It’s a call I get quite often.
You’ve been contacted by the media to do an interview TODAY as an expert commentator on a particular issue that’s making news — and you’ve never done one before — or at least not in a long time.
Either way, you’re not prepared and now you’re panicking.
It’s as simple as this: you have an incredible opportunity in front of you — the opportunity to establish yourself as an expert in the media which is the holy grail of brand building (see this blog I wrote about the power of earned media). So, you were correct to say yes. If you had to buy advertising for this kind of exposure, it would cost thousands of dollars if not tens of thousands of dollars if it’s the national media or a trade publication.
However, being unprepared is highly problematic and somewhat risky. Here’s what I said in a previous article on this subject:
“You only have one or two chances to prove yourself as a reliable and value added source for journalists. If you become known as a lame or boring guest, you’ll be blacklisted and that opportunity will disappear. So before you go running into the streets declaring yourself an expert ready for national media exposure, make sure you’re ready to be interviewed by the media — because they won’t give you a free ride. They are journalists and not stenographers. You will be asked tough, challenging questions. The key is to be prepared for the opportunity.”
Normally, this is where I’d advise you to get media coaching (by someone who has actually worked at a high level in journalism). A session with value is a full day, in my opinion.
However, this blog is about what to do when you have NOT prepared.
This — regrettably — needs to be a crash course. We have no time to get into techniques like bridging and extensive body language analysis and correction like I do during my full-day sessions — so, we need to stick to the low hanging fruit.
Now, I can’t promise success based on reading a blog and having about two hours to get ready — but hopefully this can get you in the right mindset in the short-term. Think of it like a life preserver rather than a yacht.
Alright. Let’s get to work.
We will stick to 5 basic steps and tips:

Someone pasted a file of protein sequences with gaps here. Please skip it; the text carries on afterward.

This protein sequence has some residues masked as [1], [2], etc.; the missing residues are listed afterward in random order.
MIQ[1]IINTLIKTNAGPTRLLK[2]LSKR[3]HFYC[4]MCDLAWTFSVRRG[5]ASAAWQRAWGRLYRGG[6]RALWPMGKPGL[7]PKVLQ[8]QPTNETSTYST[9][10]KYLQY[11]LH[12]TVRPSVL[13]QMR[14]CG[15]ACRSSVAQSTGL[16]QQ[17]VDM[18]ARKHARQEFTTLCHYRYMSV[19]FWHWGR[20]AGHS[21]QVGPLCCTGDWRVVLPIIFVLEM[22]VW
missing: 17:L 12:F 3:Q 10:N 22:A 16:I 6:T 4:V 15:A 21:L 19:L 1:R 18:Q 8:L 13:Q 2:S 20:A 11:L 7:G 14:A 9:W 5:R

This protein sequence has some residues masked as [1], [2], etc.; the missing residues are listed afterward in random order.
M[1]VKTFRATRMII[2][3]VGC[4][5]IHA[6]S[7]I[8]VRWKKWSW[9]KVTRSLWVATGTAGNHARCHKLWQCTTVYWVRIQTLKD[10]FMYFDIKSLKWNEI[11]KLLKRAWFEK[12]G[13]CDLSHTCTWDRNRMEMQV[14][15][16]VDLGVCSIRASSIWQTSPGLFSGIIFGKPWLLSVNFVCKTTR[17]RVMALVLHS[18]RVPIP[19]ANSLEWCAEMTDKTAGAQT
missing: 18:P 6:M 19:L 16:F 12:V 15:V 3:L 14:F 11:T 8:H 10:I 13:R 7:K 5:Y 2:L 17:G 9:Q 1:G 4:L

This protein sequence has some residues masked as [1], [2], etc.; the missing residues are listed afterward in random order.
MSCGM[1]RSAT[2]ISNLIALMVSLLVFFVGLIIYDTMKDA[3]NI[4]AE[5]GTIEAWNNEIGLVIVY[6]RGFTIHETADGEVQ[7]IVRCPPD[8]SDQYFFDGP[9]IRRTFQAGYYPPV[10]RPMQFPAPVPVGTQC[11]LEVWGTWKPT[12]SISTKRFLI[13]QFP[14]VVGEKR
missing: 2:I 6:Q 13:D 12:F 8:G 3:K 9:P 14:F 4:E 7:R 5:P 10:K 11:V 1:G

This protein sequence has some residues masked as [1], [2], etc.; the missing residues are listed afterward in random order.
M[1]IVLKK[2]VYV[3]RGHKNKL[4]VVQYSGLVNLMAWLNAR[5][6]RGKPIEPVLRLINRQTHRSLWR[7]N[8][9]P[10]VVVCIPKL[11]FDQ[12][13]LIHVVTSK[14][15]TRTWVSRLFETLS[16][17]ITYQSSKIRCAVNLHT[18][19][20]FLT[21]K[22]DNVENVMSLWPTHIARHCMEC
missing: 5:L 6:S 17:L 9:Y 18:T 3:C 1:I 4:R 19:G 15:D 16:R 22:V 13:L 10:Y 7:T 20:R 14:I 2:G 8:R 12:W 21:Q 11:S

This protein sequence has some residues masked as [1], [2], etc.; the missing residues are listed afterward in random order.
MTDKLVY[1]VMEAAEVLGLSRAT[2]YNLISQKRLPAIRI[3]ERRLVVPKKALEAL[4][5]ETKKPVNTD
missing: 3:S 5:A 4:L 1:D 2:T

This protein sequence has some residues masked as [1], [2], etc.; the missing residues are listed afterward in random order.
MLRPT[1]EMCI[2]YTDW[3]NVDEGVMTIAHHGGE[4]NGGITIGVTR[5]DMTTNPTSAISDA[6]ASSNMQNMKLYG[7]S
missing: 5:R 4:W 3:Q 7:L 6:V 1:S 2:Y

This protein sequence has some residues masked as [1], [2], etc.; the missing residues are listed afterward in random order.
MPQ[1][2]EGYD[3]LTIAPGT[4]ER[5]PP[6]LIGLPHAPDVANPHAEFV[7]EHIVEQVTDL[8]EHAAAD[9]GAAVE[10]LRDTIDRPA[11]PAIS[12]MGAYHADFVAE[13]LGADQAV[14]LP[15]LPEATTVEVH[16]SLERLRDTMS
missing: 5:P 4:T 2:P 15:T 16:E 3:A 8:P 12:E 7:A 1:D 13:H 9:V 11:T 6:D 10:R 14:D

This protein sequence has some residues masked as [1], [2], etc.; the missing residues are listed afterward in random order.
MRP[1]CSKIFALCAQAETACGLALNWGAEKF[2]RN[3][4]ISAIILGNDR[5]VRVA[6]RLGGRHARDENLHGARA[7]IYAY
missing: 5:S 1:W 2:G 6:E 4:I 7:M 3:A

Step 1 – Clear Your Schedule: You are unprepared for this media interview. Your reputation and the reputation of your company are counting on you doing everything you can to get ready in a short period of time. So, I don’t care what you have scheduled for the next three hours — clear it. Otherwise, stop reading here — and, good luck.
Step 2 – Call a Friend: Contact a smart, trusted friend or colleague who is good at asking questions. It can be a work colleague or even better if you have a friend or relative who has worked in the media. You are going to tell them you are doing a media interview and you want them to do a “mock/fake interview” with you in about one hour. This can be done over the phone if need be. It should last about 10 minutes and you’ll want to do it at least twice. We want them to prepare questions ahead of time and to be tough on you. You want to practise and work out the kinks before the real interview.
Step 3 – Find Out The Interview Focus: In all the excitement of hearing from a journalist, you may have forgotten to ask directly what the exact focus of their story is going to be. So, call the reporter back (only email them if you can’t reach them on the phone) and ask them what the focus of their story is going to be — and what they’re hoping you will say or speak to specifically. Ask them for a rough idea of the kinds of questions they may ask. Take notes and send them over to your friend doing the mock interview.
Step 4 – Decide on Your Main Message: If I told you the reporter was going to interview you for ten minutes but then only use 20 seconds of that interview in their story (happens all the time) — what would you want to say in those 20 seconds? What is THE most important thing that you have to say about this subject? Even if you’re doing an extended interview (say, 5-7 minutes on public radio), knowing your main message will help you keep the interview on track as you are the expert and directing the flow of the interview.
Step 5 – Practise With A ‘Mock’ Interview: So, you’ve prepared the above points. You should be about 30 minutes from doing your interview. The friend or colleague you called in the beginning of this session should be ready to do a mock interview, pretending to be the journalist. They will interview you for the first time for 10 minutes. When you’re done, have a discussion about what you both liked and more importantly, what needs to be tweaked. Now, do the interview again — and follow it up with another debrief.
You are now as ready as you’re ever going to be in 2 hours. It’s a mere fraction of what you will learn in a full media training session but it will get you through a basic interview.
Take 3 deep breaths and exhale big — and remember you are the expert in the room on your subject. The reporter is counting on you to be clear and concise.
You are being interviewed as an expert because you know what you’re talking about. Have the confidence in knowing that the reporter is counting on you to steer the conversation toward what’s important in your opinion.
You are being given the opportunity to share your knowledge, expand the branding of both yourself and your organization — and these are all good things.
Hopefully this crash course is enough to get you through this one — but do yourself a favour afterward and get some quality media coaching sessions moving forward. Your reputation is worth it. You’ll spend thousands of dollars on advertising very few people are going to see so don’t cut corners when it comes to earned media.
In one of my next blogs, I will get into greater detail on how to prepare for an interview.
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